Critique of the Week
Since my arrival here in Utah I have been on a search for the things that remind me of home. And yes, I am another of those Californians that have made my way to this state. Though it is hard to part from my sunny Southern California ways, Utah has found a place in my heart, corny as that sounds. It’s obvious that the shores of Utah lake can’t begin to compete with the sandy beaches of the West Coast, but Utah carries its weight in many ways that more than make up the difference. One in particular is the Utah cuisine. Now don’t get it twisted — I’m not saying that Utah takes the cake in this category (no pun intended), but what I am saying is that the culinarians here are stepping up to the plate in a world full of gastronomic artistry.
One of the most evident deficiencies I experienced upon my relocation was the lack of culinary diversity. Even though the wide variety of casseroles and funeral potatoes are more than enough to satisfy any hungry person, the real question was what did I have to do to get some good restaurant food in this state? It has been a system of trial and error to find authentic (fill in the blank) food that is affordable, convenient and, well, good. Being a student, dining out is nearly a necessity, so going out and finding good food is a must. One place that I would like to tell you about is Maria Bonita Mexican Grill in Orem. Of course, being from southern California and in a half-Mexican family, my expectations are high when it comes to Mexican food. Taco Bell and Café Rio don’t cut it for me. I wanted the real thing and I found it at Maria Bonita.
Their menu items are an elaborate tour through Mexico, spanning from simple tacos al pastor to mole enchiladas and fajitas. The prices are doable but initially seemed a little on the high side, which ordinarily would turn me off. But that trepidation vanished when my plate arrived. The first time I dined at Maria Bonita I ordered flautas, which are basically rolled tacos larger than taquitos. When I say larger, I mean an inch in diameter instead of a half inch, which is what I have always been presented with at other restaurants. In short, the flautas were so big I could only finish one half of the three I was presented with, and this was only for around $10.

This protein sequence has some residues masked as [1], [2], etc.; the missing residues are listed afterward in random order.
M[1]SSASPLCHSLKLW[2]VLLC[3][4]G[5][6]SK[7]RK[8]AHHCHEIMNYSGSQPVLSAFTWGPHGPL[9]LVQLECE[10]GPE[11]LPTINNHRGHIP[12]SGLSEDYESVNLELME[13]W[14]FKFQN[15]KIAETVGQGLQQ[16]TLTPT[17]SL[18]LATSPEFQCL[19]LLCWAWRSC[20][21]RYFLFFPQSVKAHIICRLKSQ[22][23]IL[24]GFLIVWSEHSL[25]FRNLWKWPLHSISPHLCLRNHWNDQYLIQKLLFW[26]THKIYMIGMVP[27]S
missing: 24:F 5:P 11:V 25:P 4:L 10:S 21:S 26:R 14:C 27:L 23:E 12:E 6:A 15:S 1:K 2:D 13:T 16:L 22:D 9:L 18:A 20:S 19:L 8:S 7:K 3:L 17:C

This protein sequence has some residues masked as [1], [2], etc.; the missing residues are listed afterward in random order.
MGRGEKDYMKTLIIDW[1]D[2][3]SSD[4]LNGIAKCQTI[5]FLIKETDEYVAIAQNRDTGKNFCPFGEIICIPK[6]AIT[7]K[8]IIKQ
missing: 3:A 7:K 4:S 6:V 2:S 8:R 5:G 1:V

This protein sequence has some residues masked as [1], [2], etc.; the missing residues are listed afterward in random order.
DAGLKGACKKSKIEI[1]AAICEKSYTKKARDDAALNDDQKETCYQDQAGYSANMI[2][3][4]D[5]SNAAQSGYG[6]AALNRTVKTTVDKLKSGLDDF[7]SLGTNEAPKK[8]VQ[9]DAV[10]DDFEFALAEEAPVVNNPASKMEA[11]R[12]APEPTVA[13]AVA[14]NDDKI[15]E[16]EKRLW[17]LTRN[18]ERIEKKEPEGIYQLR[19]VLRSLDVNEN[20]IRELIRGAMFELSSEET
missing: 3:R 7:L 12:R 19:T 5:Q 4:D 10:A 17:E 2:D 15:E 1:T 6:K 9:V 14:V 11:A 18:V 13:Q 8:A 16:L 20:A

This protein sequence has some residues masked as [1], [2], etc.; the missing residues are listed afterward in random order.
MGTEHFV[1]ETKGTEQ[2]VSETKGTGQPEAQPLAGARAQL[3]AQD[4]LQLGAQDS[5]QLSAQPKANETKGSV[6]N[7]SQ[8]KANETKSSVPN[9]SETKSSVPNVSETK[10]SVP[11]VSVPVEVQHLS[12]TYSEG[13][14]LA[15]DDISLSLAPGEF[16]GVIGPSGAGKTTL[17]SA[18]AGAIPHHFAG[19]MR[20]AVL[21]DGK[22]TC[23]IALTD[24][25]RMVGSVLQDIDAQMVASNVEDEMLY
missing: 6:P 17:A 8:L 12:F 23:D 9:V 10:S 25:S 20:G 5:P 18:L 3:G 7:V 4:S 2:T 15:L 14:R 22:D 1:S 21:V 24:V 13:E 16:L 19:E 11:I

One of their claims to fame is the molcajete. This mound of seafood, steak, chicken and vegetables is served in a heated mortar with a side of tortillas, rice and beans — definitely more than enough to feed two people. Like every other meal there, it is also served (and contrasts sharply) with an unremarkable chicken and rice broth, but the drabness of the soup is easy to forgive when presented with a welcoming smile and beside a flavorful dish like the molcajete.
This restaurant is passion-filled venue. The staff is attentive and obviously proud of their authentic meals. There is only one thing sorely absent from among their otherwise thoroughly authentic offerings: real Mexican soup like Pozole or Menudo. That would complete the menu, but then again, we are in Utah where culinary adventure rarely tiptoes into organ meat territory and tripe stews might not fare well. At this point I take what I can get, and to my excitement Maria Bonita Mexican Grill is one of the best gettings to be got.